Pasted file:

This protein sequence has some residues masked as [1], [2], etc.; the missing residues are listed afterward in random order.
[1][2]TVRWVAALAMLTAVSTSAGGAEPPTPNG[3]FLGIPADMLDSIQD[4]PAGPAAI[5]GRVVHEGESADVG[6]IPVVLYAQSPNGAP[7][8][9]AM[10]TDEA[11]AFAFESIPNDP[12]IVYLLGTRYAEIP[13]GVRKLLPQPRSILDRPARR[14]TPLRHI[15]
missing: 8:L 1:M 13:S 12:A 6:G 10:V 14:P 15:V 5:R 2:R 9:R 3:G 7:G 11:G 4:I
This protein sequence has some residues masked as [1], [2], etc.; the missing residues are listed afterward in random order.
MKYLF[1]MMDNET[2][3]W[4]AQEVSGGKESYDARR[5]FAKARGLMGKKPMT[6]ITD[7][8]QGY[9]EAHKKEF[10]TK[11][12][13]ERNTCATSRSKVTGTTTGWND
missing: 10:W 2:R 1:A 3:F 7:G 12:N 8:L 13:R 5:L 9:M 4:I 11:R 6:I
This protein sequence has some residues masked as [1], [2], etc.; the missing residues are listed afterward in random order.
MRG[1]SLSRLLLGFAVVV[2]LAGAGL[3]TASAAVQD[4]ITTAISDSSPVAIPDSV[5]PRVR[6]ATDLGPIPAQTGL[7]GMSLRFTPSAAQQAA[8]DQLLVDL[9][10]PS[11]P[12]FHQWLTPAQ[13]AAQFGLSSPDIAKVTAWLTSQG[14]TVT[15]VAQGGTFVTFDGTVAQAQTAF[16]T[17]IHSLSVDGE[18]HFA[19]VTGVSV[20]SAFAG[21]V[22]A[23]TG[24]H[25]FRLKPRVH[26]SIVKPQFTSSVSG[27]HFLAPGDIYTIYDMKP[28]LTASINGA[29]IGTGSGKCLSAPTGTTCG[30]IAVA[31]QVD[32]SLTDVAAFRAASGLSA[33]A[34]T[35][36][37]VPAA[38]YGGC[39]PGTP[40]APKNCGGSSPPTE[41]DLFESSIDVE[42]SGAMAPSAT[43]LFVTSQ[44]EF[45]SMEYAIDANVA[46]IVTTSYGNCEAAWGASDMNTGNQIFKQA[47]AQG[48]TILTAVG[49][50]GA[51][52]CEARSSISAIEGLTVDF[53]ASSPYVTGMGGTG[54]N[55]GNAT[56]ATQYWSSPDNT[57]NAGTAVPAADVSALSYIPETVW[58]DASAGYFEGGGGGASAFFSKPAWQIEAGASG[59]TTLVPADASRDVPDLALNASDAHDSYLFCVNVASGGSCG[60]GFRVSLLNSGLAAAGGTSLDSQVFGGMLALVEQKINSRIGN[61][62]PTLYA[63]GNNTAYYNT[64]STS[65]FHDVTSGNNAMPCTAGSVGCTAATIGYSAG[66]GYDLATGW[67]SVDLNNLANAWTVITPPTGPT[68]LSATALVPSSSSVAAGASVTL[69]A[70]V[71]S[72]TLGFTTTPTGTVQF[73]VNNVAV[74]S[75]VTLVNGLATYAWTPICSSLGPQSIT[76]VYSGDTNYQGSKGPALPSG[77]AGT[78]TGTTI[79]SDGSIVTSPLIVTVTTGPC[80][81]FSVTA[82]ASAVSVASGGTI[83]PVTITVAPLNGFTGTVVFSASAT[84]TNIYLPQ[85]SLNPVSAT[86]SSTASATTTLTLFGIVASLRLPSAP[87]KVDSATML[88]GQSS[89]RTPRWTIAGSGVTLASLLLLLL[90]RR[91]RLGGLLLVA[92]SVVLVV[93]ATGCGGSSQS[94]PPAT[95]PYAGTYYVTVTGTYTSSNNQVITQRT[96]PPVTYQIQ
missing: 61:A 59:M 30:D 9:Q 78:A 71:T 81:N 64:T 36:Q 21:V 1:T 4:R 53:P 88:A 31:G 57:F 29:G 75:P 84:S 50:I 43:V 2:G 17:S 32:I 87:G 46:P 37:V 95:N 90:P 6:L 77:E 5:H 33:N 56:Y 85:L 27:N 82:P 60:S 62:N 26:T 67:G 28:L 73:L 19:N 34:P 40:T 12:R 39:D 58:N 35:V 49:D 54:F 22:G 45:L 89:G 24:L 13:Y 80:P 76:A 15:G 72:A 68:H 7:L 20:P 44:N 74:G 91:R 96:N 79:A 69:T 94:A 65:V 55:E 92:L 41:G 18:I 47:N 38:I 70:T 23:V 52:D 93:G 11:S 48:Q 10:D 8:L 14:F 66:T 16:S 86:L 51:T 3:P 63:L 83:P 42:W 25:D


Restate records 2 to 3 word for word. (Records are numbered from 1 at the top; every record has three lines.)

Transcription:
This protein sequence has some residues masked as [1], [2], etc.; the missing residues are listed afterward in random order.
MKYLF[1]MMDNET[2][3]W[4]AQEVSGGKESYDARR[5]FAKARGLMGKKPMT[6]ITD[7][8]QGY[9]EAHKKEF[10]TK[11][12][13]ERNTCATSRSKVTGTTTGWND
missing: 10:W 2:R 1:A 3:F 7:G 12:N 8:L 13:R 5:L 9:M 4:I 11:R 6:I
This protein sequence has some residues masked as [1], [2], etc.; the missing residues are listed afterward in random order.
MRG[1]SLSRLLLGFAVVV[2]LAGAGL[3]TASAAVQD[4]ITTAISDSSPVAIPDSV[5]PRVR[6]ATDLGPIPAQTGL[7]GMSLRFTPSAAQQAA[8]DQLLVDL[9][10]PS[11]P[12]FHQWLTPAQ[13]AAQFGLSSPDIAKVTAWLTSQG[14]TVT[15]VAQGGTFVTFDGTVAQAQTAF[16]T[17]IHSLSVDGE[18]HFA[19]VTGVSV[20]SAFAG[21]V[22]A[23]TG[24]H[25]FRLKPRVH[26]SIVKPQFTSSVSG[27]HFLAPGDIYTIYDMKP[28]LTASINGA[29]IGTGSGKCLSAPTGTTCG[30]IAVA[31]QVD[32]SLTDVAAFRAASGLSA[33]A[34]T[35][36][37]VPAA[38]YGGC[39]PGTP[40]APKNCGGSSPPTE[41]DLFESSIDVE[42]SGAMAPSAT[43]LFVTSQ[44]EF[45]SMEYAIDANVA[46]IVTTSYGNCEAAWGASDMNTGNQIFKQA[47]AQG[48]TILTAVG[49][50]GA[51][52]CEARSSISAIEGLTVDF[53]ASSPYVTGMGGTG[54]N[55]GNAT[56]ATQYWSSPDNT[57]NAGTAVPAADVSALSYIPETVW[58]DASAGYFEGGGGGASAFFSKPAWQIEAGASG[59]TTLVPADASRDVPDLALNASDAHDSYLFCVNVASGGSCG[60]GFRVSLLNSGLAAAGGTSLDSQVFGGMLALVEQKINSRIGN[61][62]PTLYA[63]GNNTAYYNT[64]STS[65]FHDVTSGNNAMPCTAGSVGCTAATIGYSAG[66]GYDLATGW[67]SVDLNNLANAWTVITPPTGPT[68]LSATALVPSSSSVAAGASVTL[69]A[70]V[71]S[72]TLGFTTTPTGTVQF[73]VNNVAV[74]S[75]VTLVNGLATYAWTPICSSLGPQSIT[76]VYSGDTNYQGSKGPALPSG[77]AGT[78]TGTTI[79]SDGSIVTSPLIVTVTTGPC[80][81]FSVTA[82]ASAVSVASGGTI[83]PVTITVAPLNGFTGTVVFSASAT[84]TNIYLPQ[85]SLNPVSAT[86]SSTASATTTLTLFGIVASLRLPSAP[87]KVDSATML[88]GQSS[89]RTPRWTIAGSGVTLASLLLLLL[90]RR[91]RLGGLLLVA[92]SVVLVV[93]ATGCGGSSQS[94]PPAT[95]PYAGTYYVTVTGTYTSSNNQVITQRT[96]PPVTYQIQ
missing: 61:A 59:M 30:D 9:Q 78:A 71:T 81:N 64:T 36:Q 21:V 1:T 4:R 53:P 88:A 31:G 57:F 29:G 75:P 84:S 50:I 43:V 2:G 17:S 32:I 87:G 46:P 37:V 95:N 90:P 6:L 77:E 5:H 33:N 56:Y 85:L 27:N 82:P 60:S 62:N 26:T 67:G 28:L 73:L 19:N 34:P 40:T 12:R 39:D 58:N 35:V 49:D 54:F 22:G 45:L 89:G 24:L 13:Y 80:P 76:A 15:G 72:A 68:H 7:L 20:P 44:N 74:G 91:R 96:N 79:A 69:T 94:A 65:V 55:E 92:L 41:G 18:I 47:N 38:I 70:T 23:V 52:D 93:G 11:S 48:Q 10:D 8:L 14:F 66:T 16:S 86:L 51:T 3:P 63:L 83:P 42:W 25:D